The Power of Solar in Rebuilding Communities

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Natural disasters have crippling effects on communities around the world. Wildfires and hurricanes leave catastrophe in their wake. But solar power can help in the rebuilding process by providing a consistent energy source. Australia has already benefitted enormously from installing solar immediately after disasters–maybe it’s time California followed.

Australian Wildfires

Last year, Australia faced one of the world’s largest wildfires in history, spanning from November 2019 to February 2020. It burned 16 million acres, which makes up one-fifth of Australia’s forests. (For comparison, 16 million acres is equal to 16% of the state of California’s total area.)

During these wildfires, more than 200 homes were destroyed, more than thirty people lost their lives, and more than one billion animals were killed. The wildfires also caused millions of dollars in damages to electric infrastructure, leaving countless households without electricity. 

An image of the Earth from space. Australia is burning.

The Australian Resilient Energy Collective

In order to combat high electricity rates caused by the sudden high demand, Mike and Annie Cannon-Brookes formed the Resilient Energy Collective. The couple donated $12 million dollars and were the driving force behind the idea. 5B and Tesla also provided solar panels and batteries. 

Under the direction and funding of Cannon-Brookes, the Collective has gone from location to location of those cities most affected by the wildfires to provide power. They install 5B solar panels and Tesla batteries, giving people access to power and ideal living conditions only days after wildfires. 

Australian Rebuilding through Solar

On their website, the Resilient Energy Collective explains their panel and battery installation process. “Imagine a solar farm that is pre-built and can then be folded up, packed onto a truck for transport, unfolded and connected to your home or business in less than a day, providing you with nearly instant renewable solar power.” 

The installation may either be left at its location for as long as necessary (usually until the normal power grid is back up and running), or it might be left permanently. 

Resilient prioritizes getting infrastructures, businesses, community structures, and places of residence up and running again. The initiative is currently only available in Australia, but it’s so effective that something similar might soon be considered in California.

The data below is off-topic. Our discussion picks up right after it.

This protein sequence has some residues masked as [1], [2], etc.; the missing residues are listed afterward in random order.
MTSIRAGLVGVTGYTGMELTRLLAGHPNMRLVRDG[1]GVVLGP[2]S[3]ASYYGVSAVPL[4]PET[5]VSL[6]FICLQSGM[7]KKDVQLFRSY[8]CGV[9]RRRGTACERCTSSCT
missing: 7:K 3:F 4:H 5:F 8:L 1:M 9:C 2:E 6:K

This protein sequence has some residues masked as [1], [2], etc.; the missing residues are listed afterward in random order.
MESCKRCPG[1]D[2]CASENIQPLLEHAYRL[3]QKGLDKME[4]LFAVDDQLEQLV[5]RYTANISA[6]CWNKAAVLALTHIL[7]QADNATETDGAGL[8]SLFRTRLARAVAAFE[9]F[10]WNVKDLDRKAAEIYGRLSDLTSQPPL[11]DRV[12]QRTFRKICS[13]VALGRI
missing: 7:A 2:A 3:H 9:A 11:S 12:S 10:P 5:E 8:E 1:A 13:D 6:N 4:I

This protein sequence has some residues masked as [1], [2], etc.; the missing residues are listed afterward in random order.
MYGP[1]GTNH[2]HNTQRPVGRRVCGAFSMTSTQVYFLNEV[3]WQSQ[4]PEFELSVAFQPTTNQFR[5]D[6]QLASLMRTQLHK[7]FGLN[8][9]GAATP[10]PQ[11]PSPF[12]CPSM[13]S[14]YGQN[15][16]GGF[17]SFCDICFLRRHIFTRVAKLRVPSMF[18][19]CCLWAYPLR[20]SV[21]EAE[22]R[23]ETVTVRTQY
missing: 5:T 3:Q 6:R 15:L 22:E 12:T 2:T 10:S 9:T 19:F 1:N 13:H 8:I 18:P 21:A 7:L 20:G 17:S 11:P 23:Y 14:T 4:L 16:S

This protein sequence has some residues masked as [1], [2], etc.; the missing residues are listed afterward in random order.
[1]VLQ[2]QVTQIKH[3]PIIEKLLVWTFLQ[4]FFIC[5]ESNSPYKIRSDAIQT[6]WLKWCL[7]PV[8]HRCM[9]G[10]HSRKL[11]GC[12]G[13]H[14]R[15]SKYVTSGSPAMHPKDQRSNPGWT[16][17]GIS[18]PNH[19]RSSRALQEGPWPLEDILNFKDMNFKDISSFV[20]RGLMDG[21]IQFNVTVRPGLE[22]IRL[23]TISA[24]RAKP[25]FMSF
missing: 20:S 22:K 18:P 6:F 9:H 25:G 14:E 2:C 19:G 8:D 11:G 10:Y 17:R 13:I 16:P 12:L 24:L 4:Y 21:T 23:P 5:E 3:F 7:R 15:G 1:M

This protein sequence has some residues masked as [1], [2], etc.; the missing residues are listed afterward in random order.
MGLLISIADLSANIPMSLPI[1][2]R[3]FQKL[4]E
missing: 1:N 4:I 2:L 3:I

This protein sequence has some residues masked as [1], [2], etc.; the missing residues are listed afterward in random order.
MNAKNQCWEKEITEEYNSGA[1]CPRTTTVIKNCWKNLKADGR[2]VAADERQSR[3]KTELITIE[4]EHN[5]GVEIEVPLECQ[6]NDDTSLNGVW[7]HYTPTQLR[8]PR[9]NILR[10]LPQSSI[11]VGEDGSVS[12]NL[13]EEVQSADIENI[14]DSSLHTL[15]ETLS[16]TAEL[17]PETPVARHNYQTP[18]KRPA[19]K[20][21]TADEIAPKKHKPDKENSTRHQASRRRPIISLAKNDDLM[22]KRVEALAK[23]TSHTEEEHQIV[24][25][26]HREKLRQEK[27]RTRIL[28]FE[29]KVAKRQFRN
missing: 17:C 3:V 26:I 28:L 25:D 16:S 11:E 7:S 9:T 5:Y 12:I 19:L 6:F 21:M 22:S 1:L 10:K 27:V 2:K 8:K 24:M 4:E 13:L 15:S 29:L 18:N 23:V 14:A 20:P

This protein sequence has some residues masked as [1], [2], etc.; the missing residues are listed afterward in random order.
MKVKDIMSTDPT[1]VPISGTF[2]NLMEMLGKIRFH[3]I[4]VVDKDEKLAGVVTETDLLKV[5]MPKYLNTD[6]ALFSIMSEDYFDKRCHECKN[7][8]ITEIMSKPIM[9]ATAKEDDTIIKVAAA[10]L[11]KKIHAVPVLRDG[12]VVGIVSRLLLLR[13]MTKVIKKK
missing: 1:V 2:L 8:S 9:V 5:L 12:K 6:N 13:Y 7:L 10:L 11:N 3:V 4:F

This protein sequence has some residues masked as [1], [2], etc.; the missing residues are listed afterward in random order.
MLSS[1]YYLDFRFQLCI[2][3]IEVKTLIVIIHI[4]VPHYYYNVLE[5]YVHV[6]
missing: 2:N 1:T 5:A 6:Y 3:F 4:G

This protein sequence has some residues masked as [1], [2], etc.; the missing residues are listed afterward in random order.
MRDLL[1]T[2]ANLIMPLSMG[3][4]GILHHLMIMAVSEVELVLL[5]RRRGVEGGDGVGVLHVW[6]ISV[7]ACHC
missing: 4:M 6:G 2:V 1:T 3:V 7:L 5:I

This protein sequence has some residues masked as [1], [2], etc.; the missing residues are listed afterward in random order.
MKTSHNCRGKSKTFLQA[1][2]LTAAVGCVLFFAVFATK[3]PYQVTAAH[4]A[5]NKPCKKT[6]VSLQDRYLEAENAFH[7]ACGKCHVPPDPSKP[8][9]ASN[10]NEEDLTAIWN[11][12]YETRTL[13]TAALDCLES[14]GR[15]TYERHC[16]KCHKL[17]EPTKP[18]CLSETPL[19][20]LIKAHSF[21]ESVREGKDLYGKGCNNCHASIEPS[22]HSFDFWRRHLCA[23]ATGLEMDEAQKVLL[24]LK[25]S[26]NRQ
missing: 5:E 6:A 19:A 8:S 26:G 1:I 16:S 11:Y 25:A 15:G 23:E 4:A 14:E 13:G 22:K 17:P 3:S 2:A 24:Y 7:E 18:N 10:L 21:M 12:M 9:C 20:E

A portable solar panel plus inverter.

Resilient Energy Collective Mission Statement

“Energy is essential in supporting individuals and businesses as they respond to and recover from disaster. We want to ensure that every Australian can access safe, reliable and sustainable energy following a disaster. From simply being able to return home and live  a normal life (lights, power points, heating, water), to restoring energy to a community hub that provides essential services to a region – we understand the huge impact that energy has on everything we do, especially during this extremely difficult time for  our community.”

Californian Wildfires, Damaged Power Grids

While California’s wildfires don’t rival Australia’s in total area burned, they are certainly just as dangerous. In 2018, more than 80 people lost their lives in wildfires, and thousands more lost their homes. 

In addition to these devastating losses, countless homes lost their access to electricity as power lines were destroyed. PG&E restored power and gas service to their customers four months after the wildfires. (It took them three months longer to restore power than it took Cannon-Brookes and their associates.)

A view of the wildfire-caused purple and orange sunset in California.

California Rebuilding through Solar?

The Resilient Energy Collective has a powerful goal. On their website, they state, “we can power any sized location, ranging from a home all the way up to a town’s entire micro-grid, and we’ll have energy up and running in as little as a day.”

California could use an initiative like the Resilient Energy Collective. We would benefit from their quick response time leading to continuous access to electricity–even immediately after wildfires. 

Additionally, solar power (if installed before the fire) is a more reliable source of electricity for a home. Electric and gas systems stop functioning during a wildfire if the larger grid is damaged at all. But solar power, because of its off-grid capabilities, can continue to work and provide electricity to a home even when power grids are damaged. 

Solar power, whether installed before or in response to a wildfire, can provide consistent access to power. In the wake of a natural disaster, solar might be the difference between life and death.



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